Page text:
The overlap between fear and anxiety brain circuits

The overlap between fear and anxiety brain circuits
Both certain and uncertain anticipation recruited a common network of core brain regions, including the Amygdala and BNST (depicted in red in the left column and bottom row). Magenta rings provide magnified views of the core BNST and Amygdala regions. Across a variety of head-to-head tests, the BNST and Amygdala showed statistically indistinguishable responses, as illustrated in the central panel. Each of the black dots represents an index of threat reactivity for 1 of the 99 research participants. Mean threat reactivity is indicated by the thick horizontal bars. Inset ring plot (top-right) indicates the percentage of individuals showing greater reactivity in the BNST compared to the Amygdala. A value of 50% indicates that participants were just as likely to show greater reactivity in one region compared to the other (i.e. a 50/50 toss-up). Taken together, these new observations underscore the need to reconsider widely accepted neuroscientific models of fear and anxiety. Credit: Hur et al., JNeurosci 2020

Fear and anxiety reflect overlapping brain circuits, according to research recently published in JNeurosci. The findings highlight a need to reevaluate the existing models guiding anxiety research.

While "fear" and "anxiety" are often used interchangeably, prevailing suggests that they are distinct, with different triggers and separate . Fear—a fleeting reaction to certain danger—is thought to be controlled by the amygdala, whereas anxiety—a persistent, heightened state of distress in response to uncertain threat—is thought to be orchestrated by the bed nucleus of the stria terminalis (BNST). However, new evidence from Hur et al. suggests these two brain regions are equally sensitive to certain and uncertain threat.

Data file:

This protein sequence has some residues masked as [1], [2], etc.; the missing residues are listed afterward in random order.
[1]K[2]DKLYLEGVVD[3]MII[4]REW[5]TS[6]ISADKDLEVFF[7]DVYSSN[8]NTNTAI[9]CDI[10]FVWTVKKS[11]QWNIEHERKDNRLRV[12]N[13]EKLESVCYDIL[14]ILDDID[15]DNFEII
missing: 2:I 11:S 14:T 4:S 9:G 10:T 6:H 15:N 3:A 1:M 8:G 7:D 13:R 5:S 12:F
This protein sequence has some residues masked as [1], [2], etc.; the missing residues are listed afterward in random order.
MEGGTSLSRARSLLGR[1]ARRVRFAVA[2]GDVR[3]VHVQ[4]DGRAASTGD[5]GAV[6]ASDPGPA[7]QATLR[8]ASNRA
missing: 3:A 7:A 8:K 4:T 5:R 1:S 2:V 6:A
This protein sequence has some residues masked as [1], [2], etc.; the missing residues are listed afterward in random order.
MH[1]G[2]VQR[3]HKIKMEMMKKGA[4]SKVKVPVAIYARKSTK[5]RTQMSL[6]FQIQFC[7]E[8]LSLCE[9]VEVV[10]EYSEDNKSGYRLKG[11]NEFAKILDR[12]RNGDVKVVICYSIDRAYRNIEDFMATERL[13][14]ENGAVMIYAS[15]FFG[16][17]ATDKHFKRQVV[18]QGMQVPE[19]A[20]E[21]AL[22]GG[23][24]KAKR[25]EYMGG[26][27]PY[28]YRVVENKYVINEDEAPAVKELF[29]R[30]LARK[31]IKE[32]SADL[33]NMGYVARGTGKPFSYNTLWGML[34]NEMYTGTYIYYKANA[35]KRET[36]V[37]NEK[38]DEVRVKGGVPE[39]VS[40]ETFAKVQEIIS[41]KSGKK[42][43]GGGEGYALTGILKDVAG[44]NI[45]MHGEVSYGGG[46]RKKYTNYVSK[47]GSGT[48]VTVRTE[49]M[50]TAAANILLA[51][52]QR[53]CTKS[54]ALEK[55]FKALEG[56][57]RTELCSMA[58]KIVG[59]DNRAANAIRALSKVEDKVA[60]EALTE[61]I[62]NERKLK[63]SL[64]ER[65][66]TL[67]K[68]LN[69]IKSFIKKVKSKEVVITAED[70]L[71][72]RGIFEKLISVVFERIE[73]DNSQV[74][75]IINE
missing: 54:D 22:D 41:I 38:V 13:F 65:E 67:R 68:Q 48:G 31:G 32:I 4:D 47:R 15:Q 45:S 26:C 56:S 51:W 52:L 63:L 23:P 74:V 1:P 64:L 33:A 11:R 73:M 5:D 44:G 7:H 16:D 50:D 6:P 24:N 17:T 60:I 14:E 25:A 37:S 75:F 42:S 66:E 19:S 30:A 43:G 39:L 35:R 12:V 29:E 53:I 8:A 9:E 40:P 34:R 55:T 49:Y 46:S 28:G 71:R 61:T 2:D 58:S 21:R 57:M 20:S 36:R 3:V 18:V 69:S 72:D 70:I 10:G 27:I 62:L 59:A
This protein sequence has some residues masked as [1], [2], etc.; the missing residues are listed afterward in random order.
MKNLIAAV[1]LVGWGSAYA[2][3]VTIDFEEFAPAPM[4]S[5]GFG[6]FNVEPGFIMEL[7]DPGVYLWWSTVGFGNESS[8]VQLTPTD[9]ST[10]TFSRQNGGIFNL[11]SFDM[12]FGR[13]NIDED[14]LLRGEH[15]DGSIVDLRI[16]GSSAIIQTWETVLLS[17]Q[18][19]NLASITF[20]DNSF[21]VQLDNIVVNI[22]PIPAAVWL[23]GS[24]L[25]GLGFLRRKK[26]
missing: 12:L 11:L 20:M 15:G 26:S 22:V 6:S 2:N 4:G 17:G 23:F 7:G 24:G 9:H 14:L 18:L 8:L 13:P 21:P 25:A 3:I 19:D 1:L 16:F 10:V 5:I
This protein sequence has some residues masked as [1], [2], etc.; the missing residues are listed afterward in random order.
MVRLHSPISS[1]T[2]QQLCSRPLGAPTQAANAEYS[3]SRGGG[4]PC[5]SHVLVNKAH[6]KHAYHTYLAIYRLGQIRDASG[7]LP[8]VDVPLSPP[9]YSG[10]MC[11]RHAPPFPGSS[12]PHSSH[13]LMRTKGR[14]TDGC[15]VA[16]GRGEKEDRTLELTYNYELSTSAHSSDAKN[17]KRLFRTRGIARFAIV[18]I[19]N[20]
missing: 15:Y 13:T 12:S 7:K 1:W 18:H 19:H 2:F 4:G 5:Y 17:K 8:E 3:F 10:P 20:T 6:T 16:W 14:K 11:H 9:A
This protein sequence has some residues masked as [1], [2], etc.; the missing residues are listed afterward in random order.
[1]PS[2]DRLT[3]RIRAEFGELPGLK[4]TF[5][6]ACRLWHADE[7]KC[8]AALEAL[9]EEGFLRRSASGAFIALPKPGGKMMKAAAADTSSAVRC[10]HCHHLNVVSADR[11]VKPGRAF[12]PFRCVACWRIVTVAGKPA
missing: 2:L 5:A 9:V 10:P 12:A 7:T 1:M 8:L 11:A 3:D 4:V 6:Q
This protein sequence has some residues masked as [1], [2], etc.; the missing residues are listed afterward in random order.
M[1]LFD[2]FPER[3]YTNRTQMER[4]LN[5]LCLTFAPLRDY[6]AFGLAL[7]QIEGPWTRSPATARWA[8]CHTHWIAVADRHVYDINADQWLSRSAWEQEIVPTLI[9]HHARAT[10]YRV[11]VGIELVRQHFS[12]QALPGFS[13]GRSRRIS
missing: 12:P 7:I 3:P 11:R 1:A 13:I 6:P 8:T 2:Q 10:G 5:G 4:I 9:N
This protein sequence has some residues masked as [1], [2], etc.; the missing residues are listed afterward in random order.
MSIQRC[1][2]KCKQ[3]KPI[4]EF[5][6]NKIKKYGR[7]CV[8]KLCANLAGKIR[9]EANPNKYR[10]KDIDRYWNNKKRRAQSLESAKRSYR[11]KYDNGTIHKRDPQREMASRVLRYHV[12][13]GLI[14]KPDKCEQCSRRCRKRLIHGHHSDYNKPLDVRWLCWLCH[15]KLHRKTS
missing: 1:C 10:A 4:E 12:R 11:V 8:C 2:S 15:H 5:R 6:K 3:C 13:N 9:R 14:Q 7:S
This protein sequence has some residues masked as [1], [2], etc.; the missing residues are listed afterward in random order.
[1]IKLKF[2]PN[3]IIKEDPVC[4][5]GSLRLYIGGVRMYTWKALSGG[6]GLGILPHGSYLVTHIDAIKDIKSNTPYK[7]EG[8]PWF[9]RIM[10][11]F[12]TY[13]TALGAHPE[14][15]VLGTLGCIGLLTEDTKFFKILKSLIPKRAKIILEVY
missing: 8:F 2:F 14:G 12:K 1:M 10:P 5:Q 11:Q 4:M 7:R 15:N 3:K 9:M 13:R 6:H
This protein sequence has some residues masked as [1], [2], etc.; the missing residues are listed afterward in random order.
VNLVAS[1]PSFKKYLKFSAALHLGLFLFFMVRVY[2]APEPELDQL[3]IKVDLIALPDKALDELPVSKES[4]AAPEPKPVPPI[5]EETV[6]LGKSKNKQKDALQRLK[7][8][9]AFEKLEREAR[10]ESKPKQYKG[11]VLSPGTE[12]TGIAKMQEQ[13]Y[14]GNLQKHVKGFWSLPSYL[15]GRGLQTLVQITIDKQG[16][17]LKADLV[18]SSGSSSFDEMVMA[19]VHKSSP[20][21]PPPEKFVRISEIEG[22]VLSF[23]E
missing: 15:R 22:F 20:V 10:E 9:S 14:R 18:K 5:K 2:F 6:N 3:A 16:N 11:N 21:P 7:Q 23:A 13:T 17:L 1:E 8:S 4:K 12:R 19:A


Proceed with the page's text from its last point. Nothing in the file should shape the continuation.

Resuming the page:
The research team measured with fMRI while people anticipated receiving a painful shock paired with an unpleasant image and sound. Waiting for threat, whether predictable or not in its timing, recruited an overlapping network of including the BNST and the amygdala. Across a variety of tests, the two structures showed statistically indistinguishable responses, suggesting that states of fear and anxiety are assembled from a common set of core neural building blocks.

These observations raise important questions about the U.S. National Institute of Mental Health's model guiding research into the biology of emotional disorders.

More information: Anxiety and the Neurobiology of Temporally Uncertain Threat Anticipation, JNeurosci (2020). DOI: 10.1523/JNEUROSCI.0704-20.2020

Journal information: Journal of Neuroscience
Citation: The overlap between fear and anxiety brain circuits (2020, September 21) retrieved 21 February 2024 from
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